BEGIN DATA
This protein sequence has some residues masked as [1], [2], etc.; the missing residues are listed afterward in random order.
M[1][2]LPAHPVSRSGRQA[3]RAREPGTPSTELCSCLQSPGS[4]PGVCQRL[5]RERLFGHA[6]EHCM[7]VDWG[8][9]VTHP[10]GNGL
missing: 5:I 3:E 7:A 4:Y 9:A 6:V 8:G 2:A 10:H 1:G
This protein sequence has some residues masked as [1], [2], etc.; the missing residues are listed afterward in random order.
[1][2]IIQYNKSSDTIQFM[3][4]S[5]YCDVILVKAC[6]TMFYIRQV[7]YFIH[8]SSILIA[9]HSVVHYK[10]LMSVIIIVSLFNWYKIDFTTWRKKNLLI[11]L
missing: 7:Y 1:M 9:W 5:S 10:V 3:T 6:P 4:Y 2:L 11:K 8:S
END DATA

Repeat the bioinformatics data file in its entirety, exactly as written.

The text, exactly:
This protein sequence has some residues masked as [1], [2], etc.; the missing residues are listed afterward in random order.
M[1][2]LPAHPVSRSGRQA[3]RAREPGTPSTELCSCLQSPGS[4]PGVCQRL[5]RERLFGHA[6]EHCM[7]VDWG[8][9]VTHP[10]GNGL
missing: 5:I 3:E 7:A 4:Y 9:A 6:V 8:G 2:A 10:H 1:G
This protein sequence has some residues masked as [1], [2], etc.; the missing residues are listed afterward in random order.
[1][2]IIQYNKSSDTIQFM[3][4]S[5]YCDVILVKAC[6]TMFYIRQV[7]YFIH[8]SSILIA[9]HSVVHYK[10]LMSVIIIVSLFNWYKIDFTTWRKKNLLI[11]L
missing: 7:Y 1:M 9:W 5:S 10:V 3:T 6:P 4:Y 2:L 11:K 8:S